Tag Archives: poem about writing

Five Little Words

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Today’s post is dedicated to all of you who labor every day to post your prompts and to read our responses. You and your predecessors have been my motivation for seven years now, every day, and I have probably rarely thanked you, so for Ragtag Daily Prompt, Fandango, Your Daily Word, Word of the day and The Daily Spur, this one is for you. And Ragtag, your prompt today wasn’t meant to be taken personally, right?

Prompt words today are windbag, (Hope this one isn’t personal,) begrudge, futile, inspire and ease.

Five Little Words

Lest you think I’m a windbag and lest you begrudge
my words meant for chuckles, to inspire or nudge
for social reform and for giving the boot
to public servants who pillage and loot
our public coffers and fill up their pockets
with money or spend it on guns, walls and rockets.

Better the money be spent on our own
in stead of a POTUS who sits on his throne
dreaming of golf games and bragging of pussies,
berating mask-wearers as alarmists and wussies.
OK see how I’m off on a whim or a breeze,
raving again with remarkable ease?

I can’t seem to stop, even though I’m retired.
I simply can’t shut off the words when inspired.
So long as the world is so stupid and brutal,
efforts to stifle my words would be futile.
Just five daily words will inspire the rest.
I write all the others at their behest.

Poetry

 

Poetry

There
Is a place in all of us
Where we converse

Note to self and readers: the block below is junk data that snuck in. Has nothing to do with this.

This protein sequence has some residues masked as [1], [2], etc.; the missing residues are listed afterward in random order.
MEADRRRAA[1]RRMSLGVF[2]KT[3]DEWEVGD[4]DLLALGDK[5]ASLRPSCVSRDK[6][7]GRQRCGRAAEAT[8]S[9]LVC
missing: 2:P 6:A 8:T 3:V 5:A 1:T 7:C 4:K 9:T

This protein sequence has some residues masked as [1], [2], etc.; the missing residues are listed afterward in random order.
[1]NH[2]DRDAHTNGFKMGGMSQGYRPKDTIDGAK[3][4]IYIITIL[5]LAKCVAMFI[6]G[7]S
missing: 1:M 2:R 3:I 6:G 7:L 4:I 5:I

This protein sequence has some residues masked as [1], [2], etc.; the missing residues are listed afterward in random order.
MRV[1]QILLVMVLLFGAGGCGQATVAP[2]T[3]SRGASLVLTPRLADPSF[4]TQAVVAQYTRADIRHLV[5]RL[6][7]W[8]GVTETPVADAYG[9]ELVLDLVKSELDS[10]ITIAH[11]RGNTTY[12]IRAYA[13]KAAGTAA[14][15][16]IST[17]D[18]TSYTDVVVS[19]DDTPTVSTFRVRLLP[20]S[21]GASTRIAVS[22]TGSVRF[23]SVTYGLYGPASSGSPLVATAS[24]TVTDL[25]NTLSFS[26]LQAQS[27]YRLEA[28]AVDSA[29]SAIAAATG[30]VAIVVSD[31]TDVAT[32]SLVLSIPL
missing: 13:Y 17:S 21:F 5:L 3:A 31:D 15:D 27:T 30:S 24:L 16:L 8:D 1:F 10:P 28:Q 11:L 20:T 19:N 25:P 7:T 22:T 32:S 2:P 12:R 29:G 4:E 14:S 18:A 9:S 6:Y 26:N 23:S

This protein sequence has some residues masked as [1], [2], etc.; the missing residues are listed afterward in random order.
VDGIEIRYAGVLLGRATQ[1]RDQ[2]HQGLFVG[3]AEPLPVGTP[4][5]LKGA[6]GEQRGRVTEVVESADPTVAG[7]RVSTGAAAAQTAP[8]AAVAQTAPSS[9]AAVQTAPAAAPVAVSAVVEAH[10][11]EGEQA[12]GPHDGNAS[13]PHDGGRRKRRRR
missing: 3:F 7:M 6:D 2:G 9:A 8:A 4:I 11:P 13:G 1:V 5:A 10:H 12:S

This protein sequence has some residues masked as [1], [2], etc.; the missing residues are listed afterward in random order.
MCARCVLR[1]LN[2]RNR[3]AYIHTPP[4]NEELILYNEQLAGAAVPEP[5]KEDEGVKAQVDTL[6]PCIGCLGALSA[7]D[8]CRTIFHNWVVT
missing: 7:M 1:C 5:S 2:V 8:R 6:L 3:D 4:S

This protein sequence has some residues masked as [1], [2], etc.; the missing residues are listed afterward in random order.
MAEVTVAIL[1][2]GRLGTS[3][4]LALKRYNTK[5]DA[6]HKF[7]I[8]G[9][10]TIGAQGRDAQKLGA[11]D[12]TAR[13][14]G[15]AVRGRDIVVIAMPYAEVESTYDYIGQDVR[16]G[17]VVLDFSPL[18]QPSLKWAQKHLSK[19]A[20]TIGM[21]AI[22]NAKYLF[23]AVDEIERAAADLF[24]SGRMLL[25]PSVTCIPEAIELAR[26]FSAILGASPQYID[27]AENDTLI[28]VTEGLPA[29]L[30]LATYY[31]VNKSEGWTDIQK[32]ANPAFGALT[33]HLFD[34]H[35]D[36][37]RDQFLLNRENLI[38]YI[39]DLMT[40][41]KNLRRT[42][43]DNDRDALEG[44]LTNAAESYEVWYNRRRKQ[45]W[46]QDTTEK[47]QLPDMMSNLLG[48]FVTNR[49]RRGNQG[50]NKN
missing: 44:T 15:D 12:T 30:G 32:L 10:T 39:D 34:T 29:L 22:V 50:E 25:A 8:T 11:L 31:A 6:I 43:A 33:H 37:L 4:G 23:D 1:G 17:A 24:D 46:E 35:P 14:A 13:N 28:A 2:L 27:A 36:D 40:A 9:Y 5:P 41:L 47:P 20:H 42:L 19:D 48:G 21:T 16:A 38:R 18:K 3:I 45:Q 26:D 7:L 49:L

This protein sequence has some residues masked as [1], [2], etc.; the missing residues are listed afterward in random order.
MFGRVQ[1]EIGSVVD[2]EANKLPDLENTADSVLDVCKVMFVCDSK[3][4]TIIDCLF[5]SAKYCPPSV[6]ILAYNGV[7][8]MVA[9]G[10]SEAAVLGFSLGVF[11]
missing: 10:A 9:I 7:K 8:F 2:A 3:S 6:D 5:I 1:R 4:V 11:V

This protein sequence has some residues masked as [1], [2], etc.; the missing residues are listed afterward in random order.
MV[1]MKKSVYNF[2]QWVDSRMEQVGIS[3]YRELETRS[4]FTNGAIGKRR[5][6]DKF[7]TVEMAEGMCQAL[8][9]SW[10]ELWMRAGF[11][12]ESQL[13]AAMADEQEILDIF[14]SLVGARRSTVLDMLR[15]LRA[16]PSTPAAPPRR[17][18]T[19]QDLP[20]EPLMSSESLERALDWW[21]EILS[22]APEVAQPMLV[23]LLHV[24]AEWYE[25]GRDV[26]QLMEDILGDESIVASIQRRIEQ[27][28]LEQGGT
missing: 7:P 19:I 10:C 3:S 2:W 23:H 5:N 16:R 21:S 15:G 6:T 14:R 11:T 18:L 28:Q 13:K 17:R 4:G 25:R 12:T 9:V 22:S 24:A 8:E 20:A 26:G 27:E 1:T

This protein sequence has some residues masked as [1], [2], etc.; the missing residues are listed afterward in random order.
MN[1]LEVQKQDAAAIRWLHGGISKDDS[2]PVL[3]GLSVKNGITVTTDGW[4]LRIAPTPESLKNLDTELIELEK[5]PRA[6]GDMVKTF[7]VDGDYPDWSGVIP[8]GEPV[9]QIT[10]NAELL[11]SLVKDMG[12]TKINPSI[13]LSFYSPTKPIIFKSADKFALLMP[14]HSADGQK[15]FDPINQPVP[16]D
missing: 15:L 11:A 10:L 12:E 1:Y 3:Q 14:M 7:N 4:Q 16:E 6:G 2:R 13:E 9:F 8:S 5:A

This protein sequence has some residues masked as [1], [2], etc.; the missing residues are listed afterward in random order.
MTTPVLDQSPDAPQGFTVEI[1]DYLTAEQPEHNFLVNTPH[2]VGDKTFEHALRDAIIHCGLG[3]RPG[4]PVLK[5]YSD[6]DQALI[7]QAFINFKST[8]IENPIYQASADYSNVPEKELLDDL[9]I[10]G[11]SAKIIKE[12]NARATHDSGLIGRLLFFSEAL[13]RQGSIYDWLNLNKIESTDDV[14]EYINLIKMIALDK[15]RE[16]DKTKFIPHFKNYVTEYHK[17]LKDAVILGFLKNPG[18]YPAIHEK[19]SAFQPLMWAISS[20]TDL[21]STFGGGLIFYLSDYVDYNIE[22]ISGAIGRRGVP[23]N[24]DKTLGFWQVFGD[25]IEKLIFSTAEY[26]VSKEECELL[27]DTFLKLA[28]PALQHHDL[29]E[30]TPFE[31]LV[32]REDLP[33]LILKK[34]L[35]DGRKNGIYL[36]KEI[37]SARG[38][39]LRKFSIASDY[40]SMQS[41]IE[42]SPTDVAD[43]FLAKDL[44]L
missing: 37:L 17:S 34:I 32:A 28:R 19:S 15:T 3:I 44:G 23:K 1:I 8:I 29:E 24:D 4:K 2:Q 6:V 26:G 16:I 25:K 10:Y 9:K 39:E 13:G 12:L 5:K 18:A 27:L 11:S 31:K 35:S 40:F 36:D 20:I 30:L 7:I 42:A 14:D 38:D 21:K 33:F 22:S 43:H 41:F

With a different part of our mind.

Anyone
Can do it.
All it takes
Is turning off the television
Or the free cell solitaire
And bringing up a blank page on the screen
And filling it.

A poet
Is someone who chooses to go there often
And to add to the bank
Of wisdom
That comes from the part of us
Whose language is
Poetry.

 

For dVerse Poets Open Link Night.

Word Processing

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Word Processing

Lightning flashed,
sparking the current which fueled the dream.
Letters zinged across a field of white,
waiting for justification to join other letters
in neatly-spaced rows of words.

For split seconds between thought and white space,
they danced into the dream.
Smoothly, straight-backed l’s and i’s
slid together
in magnetic minuets
while b’s and d’s bumped heavy bottoms,
vying for position.

Into the dream they went,
and then,
their brief dances over,
they froze into equal rows upon the stage
to watch the choreography
of each new letter as it joined them,
for the dream was of
entire dictionaries of words––

syllables holding hyphenated arms with syllables,
antonyms crowding synonyms in tight ironic cliques,
articles moving in swing rhythm
toward their appointed nouns.

Four rows of tables
faced the stage,
one fat spectator sitting on each table,
third row back,
surveying the white screen of the dream.

Applause issued from the table-sitters,